“It’s just like the famous Texas barbecue places. What comes out of the smoker in the morning is it,” he said. “So if you want brisket, come get brisket. But if you walk in the door at 8:30 at night, I may not have any.”
“We make what we make and there are no shortcuts,” Bush added. “A lot of our processes take an entire day, so we can’t just whip up more.”
‘Please order by number’
To pair with a barbecue lunch or dinner, how about possibly any type of beer you fancy? Well, it’s close.
Powered by DigitalPour, an electric screen displays the 100 beers on tap, along with brew’s alcohol percentage, origin, coloring and how much is left in the keg.
Below that, in italics lettering, instructions read: “Please order by number.”
The options range from Budweiser and PBR to craft options from breweries such as Big Grove Brewery, of Solon, Iowa and Tallgrass Brewing Co., of Manhattan, Kansas, and Surly Brewing Co., of Minneapolis, and many, many more. Local breweries such as Green Tree Brewery, Front Street Brewery and Great River Brewery are also represented. One of the more obscure options is the Delirium Tremens, a golden ale from a brewery in Melle, Belgium.
“We wanted to offer as much variety as possible,” Bush said. “We have everything from domestics to local and Iowa beer to national craft beer.”
Via the DigitalPour app or at armoredgardens.com, patrons can check the beer menu in real-time on their smartphones. A wine list and cocktails will also be available.
“If you’re down the street at Analog and you see that we’re getting low on your favorite beer, you can come over and get it before it taps out,” Bush said. “That’s pretty convenient.”
‘Ugliest house in a great neighborhood’
As Cuneo said, Armored Gardens is about more than food and drinks.
“Beyond just having a restaurant, Dan’s idea was about putting something back into the community,” he said. “This is a spot that’s community-driven.”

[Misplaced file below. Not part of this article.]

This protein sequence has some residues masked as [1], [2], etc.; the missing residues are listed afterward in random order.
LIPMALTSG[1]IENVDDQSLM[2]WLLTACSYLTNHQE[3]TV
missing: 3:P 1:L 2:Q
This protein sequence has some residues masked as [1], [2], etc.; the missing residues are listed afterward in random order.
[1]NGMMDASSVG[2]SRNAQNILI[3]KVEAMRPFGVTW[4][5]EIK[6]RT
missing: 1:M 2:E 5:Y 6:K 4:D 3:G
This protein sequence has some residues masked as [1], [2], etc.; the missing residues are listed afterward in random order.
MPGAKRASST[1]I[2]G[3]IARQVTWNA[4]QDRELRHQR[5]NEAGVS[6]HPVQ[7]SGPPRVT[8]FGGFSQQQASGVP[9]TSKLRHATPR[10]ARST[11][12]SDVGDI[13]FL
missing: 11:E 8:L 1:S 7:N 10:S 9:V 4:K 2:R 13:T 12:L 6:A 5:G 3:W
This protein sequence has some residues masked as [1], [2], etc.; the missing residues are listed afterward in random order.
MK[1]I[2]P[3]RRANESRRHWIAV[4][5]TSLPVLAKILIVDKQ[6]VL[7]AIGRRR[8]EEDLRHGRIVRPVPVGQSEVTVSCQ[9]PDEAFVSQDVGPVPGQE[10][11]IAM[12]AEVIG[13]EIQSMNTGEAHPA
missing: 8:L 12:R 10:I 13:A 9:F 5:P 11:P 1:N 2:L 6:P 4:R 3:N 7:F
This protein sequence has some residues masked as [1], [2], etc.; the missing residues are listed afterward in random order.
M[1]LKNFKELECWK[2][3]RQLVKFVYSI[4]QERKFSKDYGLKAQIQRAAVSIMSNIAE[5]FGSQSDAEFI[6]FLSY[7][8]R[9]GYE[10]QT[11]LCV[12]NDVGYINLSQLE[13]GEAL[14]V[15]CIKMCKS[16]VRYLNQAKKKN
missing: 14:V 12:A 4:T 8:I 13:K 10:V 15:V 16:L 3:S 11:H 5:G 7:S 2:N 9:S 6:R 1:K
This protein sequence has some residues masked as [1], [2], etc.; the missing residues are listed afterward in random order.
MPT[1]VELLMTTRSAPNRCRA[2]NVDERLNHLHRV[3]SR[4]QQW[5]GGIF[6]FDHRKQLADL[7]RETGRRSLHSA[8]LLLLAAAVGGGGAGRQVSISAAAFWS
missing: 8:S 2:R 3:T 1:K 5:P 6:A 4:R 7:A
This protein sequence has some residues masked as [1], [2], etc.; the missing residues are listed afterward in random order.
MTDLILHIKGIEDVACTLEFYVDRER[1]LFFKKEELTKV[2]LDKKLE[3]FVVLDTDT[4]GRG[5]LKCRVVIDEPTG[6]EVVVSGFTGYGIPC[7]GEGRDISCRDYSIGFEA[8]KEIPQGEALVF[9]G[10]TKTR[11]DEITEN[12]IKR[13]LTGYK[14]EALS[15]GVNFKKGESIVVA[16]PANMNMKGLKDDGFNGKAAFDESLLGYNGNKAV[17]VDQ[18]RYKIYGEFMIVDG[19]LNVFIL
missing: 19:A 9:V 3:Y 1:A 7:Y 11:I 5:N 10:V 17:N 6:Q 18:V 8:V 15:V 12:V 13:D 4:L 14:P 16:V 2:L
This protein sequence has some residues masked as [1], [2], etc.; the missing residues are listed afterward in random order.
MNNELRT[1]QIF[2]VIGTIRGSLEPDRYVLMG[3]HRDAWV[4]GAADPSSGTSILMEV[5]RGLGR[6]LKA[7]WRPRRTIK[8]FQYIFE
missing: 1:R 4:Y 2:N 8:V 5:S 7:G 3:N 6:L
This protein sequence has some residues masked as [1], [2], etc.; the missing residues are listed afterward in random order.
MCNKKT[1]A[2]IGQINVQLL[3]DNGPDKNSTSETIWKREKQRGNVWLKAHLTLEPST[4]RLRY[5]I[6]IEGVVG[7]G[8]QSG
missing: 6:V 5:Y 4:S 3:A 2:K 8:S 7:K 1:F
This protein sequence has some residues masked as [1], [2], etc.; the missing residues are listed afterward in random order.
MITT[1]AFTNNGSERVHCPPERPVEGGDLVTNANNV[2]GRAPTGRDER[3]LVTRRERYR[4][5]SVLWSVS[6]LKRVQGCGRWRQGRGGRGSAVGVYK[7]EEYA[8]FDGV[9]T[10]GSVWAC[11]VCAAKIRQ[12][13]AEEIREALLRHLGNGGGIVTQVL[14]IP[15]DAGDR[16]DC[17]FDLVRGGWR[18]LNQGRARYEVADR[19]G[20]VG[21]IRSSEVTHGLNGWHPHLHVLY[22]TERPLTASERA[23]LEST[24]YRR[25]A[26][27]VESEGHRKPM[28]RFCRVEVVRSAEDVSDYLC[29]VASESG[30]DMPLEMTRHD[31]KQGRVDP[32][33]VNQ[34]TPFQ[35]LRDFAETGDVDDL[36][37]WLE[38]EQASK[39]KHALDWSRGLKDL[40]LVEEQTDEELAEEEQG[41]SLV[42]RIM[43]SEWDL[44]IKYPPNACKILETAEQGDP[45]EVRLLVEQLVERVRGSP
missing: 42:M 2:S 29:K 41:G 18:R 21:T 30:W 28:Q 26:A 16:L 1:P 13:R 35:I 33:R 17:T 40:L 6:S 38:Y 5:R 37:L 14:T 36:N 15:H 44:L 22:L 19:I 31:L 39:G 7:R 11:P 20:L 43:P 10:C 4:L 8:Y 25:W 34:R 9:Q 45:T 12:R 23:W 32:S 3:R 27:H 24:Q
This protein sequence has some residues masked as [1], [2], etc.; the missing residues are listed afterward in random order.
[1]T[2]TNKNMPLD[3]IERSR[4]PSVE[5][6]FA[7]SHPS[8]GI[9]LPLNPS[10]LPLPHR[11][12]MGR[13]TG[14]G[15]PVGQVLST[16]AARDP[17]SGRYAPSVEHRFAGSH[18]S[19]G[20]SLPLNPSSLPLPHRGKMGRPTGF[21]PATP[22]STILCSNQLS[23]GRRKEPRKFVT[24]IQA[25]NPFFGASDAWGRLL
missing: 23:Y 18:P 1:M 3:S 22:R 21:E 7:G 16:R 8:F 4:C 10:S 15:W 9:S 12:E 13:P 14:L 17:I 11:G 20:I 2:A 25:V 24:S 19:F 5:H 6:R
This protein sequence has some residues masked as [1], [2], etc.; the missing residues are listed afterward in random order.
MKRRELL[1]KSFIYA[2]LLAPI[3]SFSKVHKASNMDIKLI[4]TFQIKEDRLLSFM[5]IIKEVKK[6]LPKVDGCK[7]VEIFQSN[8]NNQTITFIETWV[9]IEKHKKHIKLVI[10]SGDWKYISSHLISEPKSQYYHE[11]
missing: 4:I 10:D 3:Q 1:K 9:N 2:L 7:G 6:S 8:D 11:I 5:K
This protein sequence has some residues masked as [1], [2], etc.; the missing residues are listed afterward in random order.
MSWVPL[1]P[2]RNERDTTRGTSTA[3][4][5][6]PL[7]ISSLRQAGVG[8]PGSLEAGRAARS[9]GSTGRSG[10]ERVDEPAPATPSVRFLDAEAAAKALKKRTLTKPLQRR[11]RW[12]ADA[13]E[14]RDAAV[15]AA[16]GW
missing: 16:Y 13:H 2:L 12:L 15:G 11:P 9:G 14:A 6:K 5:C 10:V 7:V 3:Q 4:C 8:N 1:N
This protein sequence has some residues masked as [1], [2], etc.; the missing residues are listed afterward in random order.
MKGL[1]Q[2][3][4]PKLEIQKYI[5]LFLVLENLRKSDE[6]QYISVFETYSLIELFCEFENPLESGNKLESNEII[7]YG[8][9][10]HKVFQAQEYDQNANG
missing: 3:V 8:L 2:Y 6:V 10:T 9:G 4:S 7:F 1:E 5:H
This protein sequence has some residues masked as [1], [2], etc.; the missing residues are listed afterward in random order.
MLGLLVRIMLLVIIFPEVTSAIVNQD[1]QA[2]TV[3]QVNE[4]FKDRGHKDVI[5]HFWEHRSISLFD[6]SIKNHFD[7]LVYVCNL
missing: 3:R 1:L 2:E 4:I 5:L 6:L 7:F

Bush returned to Davenport 11 years ago after studying at DePaul University in Chicago. Back then, there wasn’t much to do in downtown.
“It’s completely night and day between where it was 11 years ago,” he said.
“Focusing on downtown has been a lot of fun because you can have different concepts in a close to each other. Being able to walk to three different places pretty quickly makes my job a lot easier.”
Bush, who previously operated a chain of five Quad-City area Jimmy John's restaurants with his family from 2008-16, opened Armored Gardens with the help of his father-in-law and business partner Rich Cooksey, who also did the build-outs for Analog, which opened in Oct. 2015 and the Raccoon Motel, which opened in March.
As Cooksey said, this is “definitely the biggest project.”
“Some of the other ones were more remodels,” he said. “This was a complete transformation, going from a transmission shop to a restaurant and bar. It presented a lot of challenges.”
But the 57-year-old retired UPS driver didn’t think twice when his son-in-law presented him the idea for Armored Gardens, what he calls “an urban garden in the middle of concrete.”
“We kind of bought the ugliest house in a great neighborhood,” he said. “I don’t know if we were visionaries or ignorant trying to make something out of it. We saw the potential.”
The neighborhood, which includes Hotel Blackhawk across the street, is getting busier. Ruby’s, the beer and brats business, opened a few blocks away on 3rd Street last month.
“We’re surrounded by plenty of other bars and establishments, too, so we’re giving people a place where they don’t have to drive 10 or 15 minutes to get to another venue,” Marc Kopcho, 30, an operating partner with Armored Gardens said. “It’s becoming a destination.”
And Bush and Cooksey have plans — about “8 or 10 more ideas” — for destination-style developments.
“From what we’ve done so far, the response has been great,”Bush said. “As long as the response is great, we’ll keep doing things. More than anything, I love what I do and I never want to stop.